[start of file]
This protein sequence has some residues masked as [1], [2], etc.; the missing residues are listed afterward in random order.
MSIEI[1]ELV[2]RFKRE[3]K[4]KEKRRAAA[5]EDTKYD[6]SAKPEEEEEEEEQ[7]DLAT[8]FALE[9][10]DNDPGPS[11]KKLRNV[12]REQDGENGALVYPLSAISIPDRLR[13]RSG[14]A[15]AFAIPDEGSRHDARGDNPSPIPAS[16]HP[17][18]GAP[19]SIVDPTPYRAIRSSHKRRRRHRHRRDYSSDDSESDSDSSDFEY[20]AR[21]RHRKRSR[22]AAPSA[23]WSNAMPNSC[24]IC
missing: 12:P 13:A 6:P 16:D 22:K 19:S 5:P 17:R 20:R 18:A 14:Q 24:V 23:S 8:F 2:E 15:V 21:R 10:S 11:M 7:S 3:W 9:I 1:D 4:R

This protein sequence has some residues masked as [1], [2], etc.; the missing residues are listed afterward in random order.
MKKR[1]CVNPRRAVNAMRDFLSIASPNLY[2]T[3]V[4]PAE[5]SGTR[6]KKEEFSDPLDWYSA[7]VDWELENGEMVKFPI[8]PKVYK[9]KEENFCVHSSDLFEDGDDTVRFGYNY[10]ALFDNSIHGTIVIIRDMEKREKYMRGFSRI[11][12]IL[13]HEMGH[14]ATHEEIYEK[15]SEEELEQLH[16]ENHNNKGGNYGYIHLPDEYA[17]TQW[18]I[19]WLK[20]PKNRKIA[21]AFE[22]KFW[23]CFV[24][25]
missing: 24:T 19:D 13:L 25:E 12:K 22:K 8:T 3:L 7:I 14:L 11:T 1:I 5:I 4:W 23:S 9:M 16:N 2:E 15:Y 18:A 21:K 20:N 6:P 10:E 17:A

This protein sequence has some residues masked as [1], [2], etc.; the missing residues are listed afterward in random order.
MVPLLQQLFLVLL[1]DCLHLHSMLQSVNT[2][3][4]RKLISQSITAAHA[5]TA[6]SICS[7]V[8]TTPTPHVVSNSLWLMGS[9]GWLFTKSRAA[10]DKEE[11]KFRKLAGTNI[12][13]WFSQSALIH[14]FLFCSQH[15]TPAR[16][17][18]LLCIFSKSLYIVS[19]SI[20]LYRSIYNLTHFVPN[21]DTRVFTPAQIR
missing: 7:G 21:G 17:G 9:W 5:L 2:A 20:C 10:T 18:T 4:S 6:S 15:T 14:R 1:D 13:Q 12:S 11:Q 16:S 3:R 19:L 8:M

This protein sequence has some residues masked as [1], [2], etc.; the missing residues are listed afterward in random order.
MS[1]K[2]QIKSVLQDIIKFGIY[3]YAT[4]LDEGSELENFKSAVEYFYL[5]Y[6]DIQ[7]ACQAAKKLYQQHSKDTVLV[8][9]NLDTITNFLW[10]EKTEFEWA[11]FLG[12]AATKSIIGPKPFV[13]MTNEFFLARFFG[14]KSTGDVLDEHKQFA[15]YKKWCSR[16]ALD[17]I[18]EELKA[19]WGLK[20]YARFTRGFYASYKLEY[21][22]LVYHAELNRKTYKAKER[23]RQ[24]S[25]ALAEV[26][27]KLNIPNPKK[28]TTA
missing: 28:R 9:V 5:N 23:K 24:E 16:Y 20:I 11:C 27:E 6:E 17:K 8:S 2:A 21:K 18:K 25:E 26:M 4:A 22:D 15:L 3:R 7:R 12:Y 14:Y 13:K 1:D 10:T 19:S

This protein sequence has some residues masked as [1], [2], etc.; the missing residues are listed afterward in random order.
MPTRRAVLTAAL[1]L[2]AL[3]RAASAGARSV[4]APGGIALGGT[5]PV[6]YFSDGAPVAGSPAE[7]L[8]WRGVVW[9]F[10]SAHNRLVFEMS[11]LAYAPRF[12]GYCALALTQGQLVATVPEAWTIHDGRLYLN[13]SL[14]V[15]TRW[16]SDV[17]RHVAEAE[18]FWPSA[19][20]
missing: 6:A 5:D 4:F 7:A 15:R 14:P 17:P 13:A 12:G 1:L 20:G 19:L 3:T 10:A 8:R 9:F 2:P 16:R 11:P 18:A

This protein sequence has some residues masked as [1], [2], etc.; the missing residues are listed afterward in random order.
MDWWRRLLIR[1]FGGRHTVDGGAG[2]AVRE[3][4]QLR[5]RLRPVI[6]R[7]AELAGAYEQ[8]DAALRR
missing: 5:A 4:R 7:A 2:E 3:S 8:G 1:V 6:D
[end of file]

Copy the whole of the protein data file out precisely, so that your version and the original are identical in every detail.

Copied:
This protein sequence has some residues masked as [1], [2], etc.; the missing residues are listed afterward in random order.
MSIEI[1]ELV[2]RFKRE[3]K[4]KEKRRAAA[5]EDTKYD[6]SAKPEEEEEEEEQ[7]DLAT[8]FALE[9][10]DNDPGPS[11]KKLRNV[12]REQDGENGALVYPLSAISIPDRLR[13]RSG[14]A[15]AFAIPDEGSRHDARGDNPSPIPAS[16]HP[17][18]GAP[19]SIVDPTPYRAIRSSHKRRRRHRHRRDYSSDDSESDSDSSDFEY[20]AR[21]RHRKRSR[22]AAPSA[23]WSNAMPNSC[24]IC
missing: 12:P 13:A 6:P 16:D 22:K 19:S 5:P 17:R 20:R 18:A 14:Q 24:V 23:S 8:F 2:E 15:V 21:R 10:S 11:M 7:S 3:W 9:I 1:D 4:R

This protein sequence has some residues masked as [1], [2], etc.; the missing residues are listed afterward in random order.
MKKR[1]CVNPRRAVNAMRDFLSIASPNLY[2]T[3]V[4]PAE[5]SGTR[6]KKEEFSDPLDWYSA[7]VDWELENGEMVKFPI[8]PKVYK[9]KEENFCVHSSDLFEDGDDTVRFGYNY[10]ALFDNSIHGTIVIIRDMEKREKYMRGFSRI[11][12]IL[13]HEMGH[14]ATHEEIYEK[15]SEEELEQLH[16]ENHNNKGGNYGYIHLPDEYA[17]TQW[18]I[19]WLK[20]PKNRKIA[21]AFE[22]KFW[23]CFV[24][25]
missing: 24:T 19:D 13:L 25:E 12:K 22:K 8:T 3:L 7:I 14:L 11:T 1:I 5:I 4:W 23:S 9:M 16:N 2:E 15:Y 18:A 21:K 20:N 6:P 10:E 17:A

This protein sequence has some residues masked as [1], [2], etc.; the missing residues are listed afterward in random order.
MVPLLQQLFLVLL[1]DCLHLHSMLQSVNT[2][3][4]RKLISQSITAAHA[5]TA[6]SICS[7]V[8]TTPTPHVVSNSLWLMGS[9]GWLFTKSRAA[10]DKEE[11]KFRKLAGTNI[12][13]WFSQSALIH[14]FLFCSQH[15]TPAR[16][17][18]LLCIFSKSLYIVS[19]SI[20]LYRSIYNLTHFVPN[21]DTRVFTPAQIR
missing: 7:G 21:G 17:G 9:W 5:L 2:A 20:C 10:T 18:T 4:S 6:S 15:T 14:R 1:D 13:Q 12:S 11:Q 16:S 3:R 19:L 8:M

This protein sequence has some residues masked as [1], [2], etc.; the missing residues are listed afterward in random order.
MS[1]K[2]QIKSVLQDIIKFGIY[3]YAT[4]LDEGSELENFKSAVEYFYL[5]Y[6]DIQ[7]ACQAAKKLYQQHSKDTVLV[8][9]NLDTITNFLW[10]EKTEFEWA[11]FLG[12]AATKSIIGPKPFV[13]MTNEFFLARFFG[14]KSTGDVLDEHKQFA[15]YKKWCSR[16]ALD[17]I[18]EELKA[19]WGLK[20]YARFTRGFYASYKLEY[21][22]LVYHAELNRKTYKAKER[23]RQ[24]S[25]ALAEV[26][27]KLNIPNPKK[28]TTA
missing: 28:R 9:V 5:N 23:K 24:E 16:Y 20:I 11:C 27:E 6:E 17:K 8:S 2:A 21:K 18:K 25:E 26:M 4:A 22:D 15:L 3:R 7:R 12:Y 14:Y 13:K 1:D 10:T 19:S

This protein sequence has some residues masked as [1], [2], etc.; the missing residues are listed afterward in random order.
MPTRRAVLTAAL[1]L[2]AL[3]RAASAGARSV[4]APGGIALGGT[5]PV[6]YFSDGAPVAGSPAE[7]L[8]WRGVVW[9]F[10]SAHNRLVFEMS[11]LAYAPRF[12]GYCALALTQGQLVATVPEAWTIHDGRLYLN[13]SL[14]V[15]TRW[16]SDV[17]RHVAEAE[18]FWPSA[19][20]
missing: 6:A 5:D 4:F 7:A 15:R 14:P 17:P 13:A 12:G 1:L 20:G 19:L 3:T 10:A 8:R 9:F 2:P 16:R 11:P 18:A

This protein sequence has some residues masked as [1], [2], etc.; the missing residues are listed afterward in random order.
MDWWRRLLIR[1]FGGRHTVDGGAG[2]AVRE[3][4]QLR[5]RLRPVI[6]R[7]AELAGAYEQ[8]DAALRR
missing: 5:A 4:R 7:A 2:E 3:S 8:G 1:V 6:D